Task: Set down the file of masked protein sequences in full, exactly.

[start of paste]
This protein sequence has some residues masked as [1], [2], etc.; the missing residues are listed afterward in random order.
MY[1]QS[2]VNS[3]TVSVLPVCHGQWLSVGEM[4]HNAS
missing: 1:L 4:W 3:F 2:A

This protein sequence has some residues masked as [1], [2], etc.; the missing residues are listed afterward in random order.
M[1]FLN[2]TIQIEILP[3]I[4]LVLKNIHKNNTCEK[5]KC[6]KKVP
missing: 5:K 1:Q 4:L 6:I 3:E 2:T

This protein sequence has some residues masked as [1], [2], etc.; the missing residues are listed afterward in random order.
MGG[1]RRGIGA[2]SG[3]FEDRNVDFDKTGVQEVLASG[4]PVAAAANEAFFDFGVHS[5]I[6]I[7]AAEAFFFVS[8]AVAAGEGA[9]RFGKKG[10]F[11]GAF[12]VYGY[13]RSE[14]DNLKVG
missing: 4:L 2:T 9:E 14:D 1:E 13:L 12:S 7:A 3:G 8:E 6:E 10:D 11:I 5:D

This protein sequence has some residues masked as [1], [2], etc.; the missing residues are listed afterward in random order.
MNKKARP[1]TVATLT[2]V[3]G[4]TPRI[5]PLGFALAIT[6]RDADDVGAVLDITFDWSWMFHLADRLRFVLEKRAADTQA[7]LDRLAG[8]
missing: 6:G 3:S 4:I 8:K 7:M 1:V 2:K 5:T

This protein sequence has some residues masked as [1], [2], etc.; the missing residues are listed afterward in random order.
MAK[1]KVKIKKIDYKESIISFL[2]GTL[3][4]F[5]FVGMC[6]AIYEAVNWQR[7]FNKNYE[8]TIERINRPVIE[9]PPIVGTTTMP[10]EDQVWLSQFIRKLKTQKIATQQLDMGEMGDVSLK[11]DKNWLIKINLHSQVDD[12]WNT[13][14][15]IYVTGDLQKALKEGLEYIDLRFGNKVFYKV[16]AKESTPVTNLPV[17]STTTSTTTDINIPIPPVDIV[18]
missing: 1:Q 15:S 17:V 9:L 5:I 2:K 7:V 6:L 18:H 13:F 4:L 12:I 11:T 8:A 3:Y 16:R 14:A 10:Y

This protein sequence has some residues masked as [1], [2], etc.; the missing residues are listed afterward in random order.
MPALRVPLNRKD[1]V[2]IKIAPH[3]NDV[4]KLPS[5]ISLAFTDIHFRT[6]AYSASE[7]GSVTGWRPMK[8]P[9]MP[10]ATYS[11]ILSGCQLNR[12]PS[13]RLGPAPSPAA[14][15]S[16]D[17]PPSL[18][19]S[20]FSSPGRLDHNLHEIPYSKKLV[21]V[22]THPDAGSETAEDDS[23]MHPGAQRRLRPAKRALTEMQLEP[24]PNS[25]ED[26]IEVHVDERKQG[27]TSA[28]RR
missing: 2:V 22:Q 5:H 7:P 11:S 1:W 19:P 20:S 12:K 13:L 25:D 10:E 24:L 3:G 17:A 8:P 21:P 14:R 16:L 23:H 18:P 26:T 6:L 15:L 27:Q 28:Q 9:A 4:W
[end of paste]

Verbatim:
This protein sequence has some residues masked as [1], [2], etc.; the missing residues are listed afterward in random order.
MY[1]QS[2]VNS[3]TVSVLPVCHGQWLSVGEM[4]HNAS
missing: 1:L 4:W 3:F 2:A

This protein sequence has some residues masked as [1], [2], etc.; the missing residues are listed afterward in random order.
M[1]FLN[2]TIQIEILP[3]I[4]LVLKNIHKNNTCEK[5]KC[6]KKVP
missing: 5:K 1:Q 4:L 6:I 3:E 2:T

This protein sequence has some residues masked as [1], [2], etc.; the missing residues are listed afterward in random order.
MGG[1]RRGIGA[2]SG[3]FEDRNVDFDKTGVQEVLASG[4]PVAAAANEAFFDFGVHS[5]I[6]I[7]AAEAFFFVS[8]AVAAGEGA[9]RFGKKG[10]F[11]GAF[12]VYGY[13]RSE[14]DNLKVG
missing: 4:L 2:T 9:E 14:D 1:E 13:L 12:S 7:A 3:G 8:E 6:E 10:D 11:I 5:D

This protein sequence has some residues masked as [1], [2], etc.; the missing residues are listed afterward in random order.
MNKKARP[1]TVATLT[2]V[3]G[4]TPRI[5]PLGFALAIT[6]RDADDVGAVLDITFDWSWMFHLADRLRFVLEKRAADTQA[7]LDRLAG[8]
missing: 6:G 3:S 4:I 8:K 7:M 1:V 2:K 5:T

This protein sequence has some residues masked as [1], [2], etc.; the missing residues are listed afterward in random order.
MAK[1]KVKIKKIDYKESIISFL[2]GTL[3][4]F[5]FVGMC[6]AIYEAVNWQR[7]FNKNYE[8]TIERINRPVIE[9]PPIVGTTTMP[10]EDQVWLSQFIRKLKTQKIATQQLDMGEMGDVSLK[11]DKNWLIKINLHSQVDD[12]WNT[13][14][15]IYVTGDLQKALKEGLEYIDLRFGNKVFYKV[16]AKESTPVTNLPV[17]STTTSTTTDINIPIPPVDIV[18]
missing: 1:Q 15:S 17:V 9:L 5:I 2:K 7:V 6:L 18:H 13:F 4:L 12:I 11:T 8:A 3:Y 16:R 14:A 10:Y

This protein sequence has some residues masked as [1], [2], etc.; the missing residues are listed afterward in random order.
MPALRVPLNRKD[1]V[2]IKIAPH[3]NDV[4]KLPS[5]ISLAFTDIHFRT[6]AYSASE[7]GSVTGWRPMK[8]P[9]MP[10]ATYS[11]ILSGCQLNR[12]PS[13]RLGPAPSPAA[14][15]S[16]D[17]PPSL[18][19]S[20]FSSPGRLDHNLHEIPYSKKLV[21]V[22]THPDAGSETAEDDS[23]MHPGAQRRLRPAKRALTEMQLEP[24]PNS[25]ED[26]IEVHVDERKQG[27]TSA[28]RR
missing: 2:V 22:Q 5:H 7:P 11:S 1:W 19:P 20:S 12:K 13:L 25:D 10:E 24:L 3:G 17:A 8:P 21:P 14:R 16:L 23:H 18:P 26:T 6:L 15:L 27:Q 28:Q 9:A 4:W